It was feared from the moment that Steshenko disappeared for the second time that the FSB might be planning to use him for a serious criminal prosecution. 

The 27-year-old from Kharkiv disappeared on 11 April after telling his mother on the phone that he had been stopped by Russian border guards who doubted that he was the person on the photo in his passport.

On 14 April, the FSB border administration in Simferopol confirmed that Steshenko was in their custody, but would not allow a lawyer to see him, with this repeated on 16 April. At this stage, the lawyer was given the same reason for his detention that Steshenko mentioned when he last spoke with his mother on 11 April.  

The pretext was implausible, since Steshenko had travelled to Crimea several times using that same passport.

A new excuse soon emerged.  On 24 April lawyer Edem Semedlyaev reported having discovered Steshenko’s whereabouts.  He had been told that the young Kharkiv man had been detained for smoking at the bus station, with the term of administrative arrest due to end at 22.00 on 24 April, i.e. that evening.  Semedlyaev had once been able to visit Steshenko,  The young man had not wanted to give any details, but said that the official version was that he’d been detained for smoking at the station. He added that he had not been shown the court order.

Semedlyaev did mention then that it was widespread practice for the FSB to first place somebody in administrative arrest, and then to bring more serious criminal charges.  

Semedlyaev’s colleague Aider Azamatov then spent all day on 26 April trying, in vain, to find Steshenko who was supposed to have been taken away by unidentified individuals after serving the administrative arrest.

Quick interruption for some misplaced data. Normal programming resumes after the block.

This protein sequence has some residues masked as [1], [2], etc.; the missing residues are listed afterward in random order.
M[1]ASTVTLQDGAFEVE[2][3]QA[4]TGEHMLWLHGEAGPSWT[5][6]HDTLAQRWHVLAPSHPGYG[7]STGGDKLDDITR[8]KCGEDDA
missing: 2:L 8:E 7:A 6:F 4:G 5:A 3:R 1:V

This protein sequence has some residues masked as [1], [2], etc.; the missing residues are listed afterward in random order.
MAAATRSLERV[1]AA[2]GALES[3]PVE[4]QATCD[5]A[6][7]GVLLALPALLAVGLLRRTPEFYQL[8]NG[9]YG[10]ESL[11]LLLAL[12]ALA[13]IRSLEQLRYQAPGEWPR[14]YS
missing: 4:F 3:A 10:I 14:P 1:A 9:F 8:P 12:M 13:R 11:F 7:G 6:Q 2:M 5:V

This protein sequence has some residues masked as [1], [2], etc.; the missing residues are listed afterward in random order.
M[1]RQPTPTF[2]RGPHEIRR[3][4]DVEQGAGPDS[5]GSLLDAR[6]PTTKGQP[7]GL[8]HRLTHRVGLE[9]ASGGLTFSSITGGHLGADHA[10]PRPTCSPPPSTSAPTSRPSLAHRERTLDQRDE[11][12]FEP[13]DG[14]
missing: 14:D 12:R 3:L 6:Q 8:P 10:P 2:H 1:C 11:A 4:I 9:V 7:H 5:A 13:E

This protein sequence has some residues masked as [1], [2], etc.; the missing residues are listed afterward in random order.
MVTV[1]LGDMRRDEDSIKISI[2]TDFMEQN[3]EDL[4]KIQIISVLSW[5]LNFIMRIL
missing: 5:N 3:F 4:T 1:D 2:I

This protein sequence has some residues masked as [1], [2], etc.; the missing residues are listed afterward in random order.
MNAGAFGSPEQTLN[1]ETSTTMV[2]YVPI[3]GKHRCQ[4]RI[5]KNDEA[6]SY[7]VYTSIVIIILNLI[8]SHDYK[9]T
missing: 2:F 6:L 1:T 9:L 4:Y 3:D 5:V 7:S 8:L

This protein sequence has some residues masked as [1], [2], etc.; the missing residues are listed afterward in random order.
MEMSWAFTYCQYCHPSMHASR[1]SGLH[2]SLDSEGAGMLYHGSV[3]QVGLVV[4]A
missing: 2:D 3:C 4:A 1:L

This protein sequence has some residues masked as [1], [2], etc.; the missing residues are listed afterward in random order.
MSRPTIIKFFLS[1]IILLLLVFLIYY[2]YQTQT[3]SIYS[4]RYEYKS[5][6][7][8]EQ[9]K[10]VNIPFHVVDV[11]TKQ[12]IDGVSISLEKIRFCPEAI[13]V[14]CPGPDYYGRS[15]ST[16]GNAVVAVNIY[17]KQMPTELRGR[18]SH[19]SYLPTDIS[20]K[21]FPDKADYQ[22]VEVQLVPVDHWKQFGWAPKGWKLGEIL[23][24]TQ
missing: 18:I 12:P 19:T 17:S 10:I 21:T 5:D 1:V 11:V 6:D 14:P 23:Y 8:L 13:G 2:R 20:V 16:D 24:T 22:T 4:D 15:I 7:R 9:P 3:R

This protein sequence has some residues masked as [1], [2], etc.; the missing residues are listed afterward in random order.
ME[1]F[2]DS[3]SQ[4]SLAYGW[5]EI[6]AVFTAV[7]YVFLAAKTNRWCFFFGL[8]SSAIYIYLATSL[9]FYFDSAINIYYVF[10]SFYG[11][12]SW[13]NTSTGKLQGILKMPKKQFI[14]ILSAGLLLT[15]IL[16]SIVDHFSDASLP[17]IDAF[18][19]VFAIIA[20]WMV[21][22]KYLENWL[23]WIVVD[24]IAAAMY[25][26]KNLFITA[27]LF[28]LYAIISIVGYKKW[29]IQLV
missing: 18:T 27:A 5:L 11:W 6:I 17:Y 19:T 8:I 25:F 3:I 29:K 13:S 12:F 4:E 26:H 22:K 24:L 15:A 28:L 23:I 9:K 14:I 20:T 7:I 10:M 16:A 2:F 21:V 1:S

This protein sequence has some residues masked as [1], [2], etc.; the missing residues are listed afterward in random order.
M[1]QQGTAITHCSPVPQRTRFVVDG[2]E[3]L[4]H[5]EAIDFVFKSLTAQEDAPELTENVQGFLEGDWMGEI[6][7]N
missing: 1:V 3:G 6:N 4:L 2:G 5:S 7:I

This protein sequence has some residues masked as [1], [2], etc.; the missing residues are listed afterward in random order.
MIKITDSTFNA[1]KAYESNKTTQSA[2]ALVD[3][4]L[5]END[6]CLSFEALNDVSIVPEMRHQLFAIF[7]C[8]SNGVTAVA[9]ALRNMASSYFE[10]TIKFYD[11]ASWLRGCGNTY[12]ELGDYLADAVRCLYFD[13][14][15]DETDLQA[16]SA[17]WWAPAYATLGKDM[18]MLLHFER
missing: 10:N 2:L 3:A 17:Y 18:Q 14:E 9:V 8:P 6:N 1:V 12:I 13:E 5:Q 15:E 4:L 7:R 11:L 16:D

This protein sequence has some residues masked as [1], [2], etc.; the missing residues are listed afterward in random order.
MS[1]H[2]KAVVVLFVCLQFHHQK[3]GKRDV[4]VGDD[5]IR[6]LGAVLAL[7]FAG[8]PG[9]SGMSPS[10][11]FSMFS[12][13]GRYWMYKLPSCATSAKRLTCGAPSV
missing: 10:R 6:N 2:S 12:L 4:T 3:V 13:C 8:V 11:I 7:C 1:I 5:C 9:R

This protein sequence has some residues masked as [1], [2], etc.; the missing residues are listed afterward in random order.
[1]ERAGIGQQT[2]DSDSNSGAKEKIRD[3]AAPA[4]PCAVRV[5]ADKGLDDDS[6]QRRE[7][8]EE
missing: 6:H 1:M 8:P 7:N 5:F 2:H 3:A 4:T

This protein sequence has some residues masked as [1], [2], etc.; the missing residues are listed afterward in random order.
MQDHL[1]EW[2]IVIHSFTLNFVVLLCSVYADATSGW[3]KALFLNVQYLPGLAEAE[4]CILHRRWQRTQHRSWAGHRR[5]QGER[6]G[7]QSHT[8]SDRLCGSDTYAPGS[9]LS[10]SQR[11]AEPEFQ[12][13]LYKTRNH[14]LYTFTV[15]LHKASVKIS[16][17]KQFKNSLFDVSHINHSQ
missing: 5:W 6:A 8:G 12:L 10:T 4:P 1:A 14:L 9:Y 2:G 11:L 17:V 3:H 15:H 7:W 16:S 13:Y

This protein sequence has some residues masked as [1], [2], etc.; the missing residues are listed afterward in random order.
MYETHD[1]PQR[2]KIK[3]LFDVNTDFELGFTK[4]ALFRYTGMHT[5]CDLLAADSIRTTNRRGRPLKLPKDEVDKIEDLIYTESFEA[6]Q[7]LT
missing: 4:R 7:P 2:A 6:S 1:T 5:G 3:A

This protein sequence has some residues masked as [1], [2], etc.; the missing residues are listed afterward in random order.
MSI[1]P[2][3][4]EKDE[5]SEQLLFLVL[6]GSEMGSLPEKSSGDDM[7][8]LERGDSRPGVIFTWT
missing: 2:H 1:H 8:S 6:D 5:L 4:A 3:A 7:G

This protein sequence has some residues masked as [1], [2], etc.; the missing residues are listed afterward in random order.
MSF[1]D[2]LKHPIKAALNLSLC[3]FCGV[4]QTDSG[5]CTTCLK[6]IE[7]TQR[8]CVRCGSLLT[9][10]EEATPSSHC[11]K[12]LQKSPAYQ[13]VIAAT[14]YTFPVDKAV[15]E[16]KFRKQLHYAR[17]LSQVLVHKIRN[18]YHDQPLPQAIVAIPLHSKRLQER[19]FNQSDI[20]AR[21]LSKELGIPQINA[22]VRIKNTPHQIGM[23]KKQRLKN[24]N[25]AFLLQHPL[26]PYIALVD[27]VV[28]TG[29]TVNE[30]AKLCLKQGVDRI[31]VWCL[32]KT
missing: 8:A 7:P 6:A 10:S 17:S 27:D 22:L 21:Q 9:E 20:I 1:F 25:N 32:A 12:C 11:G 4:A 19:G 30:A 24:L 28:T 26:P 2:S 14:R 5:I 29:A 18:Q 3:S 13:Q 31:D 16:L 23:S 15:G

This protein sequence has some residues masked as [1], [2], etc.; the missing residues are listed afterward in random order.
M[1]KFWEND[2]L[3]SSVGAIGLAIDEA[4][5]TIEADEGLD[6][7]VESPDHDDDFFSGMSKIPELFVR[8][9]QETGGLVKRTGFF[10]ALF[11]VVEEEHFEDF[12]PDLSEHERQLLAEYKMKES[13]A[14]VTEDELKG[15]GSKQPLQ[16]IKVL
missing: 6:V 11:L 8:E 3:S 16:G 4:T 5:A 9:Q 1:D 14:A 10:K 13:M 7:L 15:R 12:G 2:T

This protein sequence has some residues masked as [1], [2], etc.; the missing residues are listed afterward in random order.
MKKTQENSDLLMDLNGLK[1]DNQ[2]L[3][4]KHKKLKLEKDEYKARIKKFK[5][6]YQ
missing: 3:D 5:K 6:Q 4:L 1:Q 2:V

Azamatov finally tracked down some information in the Zheleznodorozhny District Court in Simferopol, with this yet again different from the first two versions (1 – that they suspected that the photo didn’t match; 2 – that he had been smoking at the station).  This time, the charge was under Article 19.3 of Russia’s Code of Administrative Offences – disobeying the legitimate demand of a police officer. 

Supposedly at the bus station, near the railway station, he was approached by police officers who said he was smoking in a place where this is not allowed, and told him to come with them to the police station. He refused and, according to the police, tried to push them away when they tried to force him into their car.

According to the documents, Steshenko said that he didn’t want a lawyer, would represent himself, admitted guilt and was supposed to get a copy of the court ruling. 

He was sentenced to 12 days administrative arrest and did not receive a copy of the court ruling..

He had not been seen since that one visit by Semedlyaev, and his whereabouts were unknown until the FSB and Russian media reports on 21 May. 

In a statement issued on Monday evening, Refat Chubarov said that they have reliable information that Steshenko was tortured. 

Both this ‘extremist society’ case and the earlier arrests in Bakhchysarai of two civic activists Server Mustafaev and Edem Smailov are aimed, he added, at trying to justify repressive measures against the Crimean Tatar people by claiming that this is about fighting ‘terrorism and extremism’.

The video circulated by the FSB shows Steshenko looking stressed and speaking as though saying what is required of him.  As with all such FSB videos, these are ‘confessions’ for TV carried out with total disregard for procedure. 

Everything about this FSB story seems about propaganda for a domestic audience, aimed at discrediting the Mejlis of the Crimean Tatar people and its internationally-respected leaders. 

Russia’s ban of the Mejlis was internationally condemned and, as mentioned, deemed serious enough for the International Court of Justice to demand its withdrawal. Abducting and torturing a young man for ‘confessions’ cannot change either the international recognition that this self-governing body of the main indigenous people of Crimea enjoy, nor the rejection of Russia’s attempts to discredit it, rather than fulfilling its international obligations.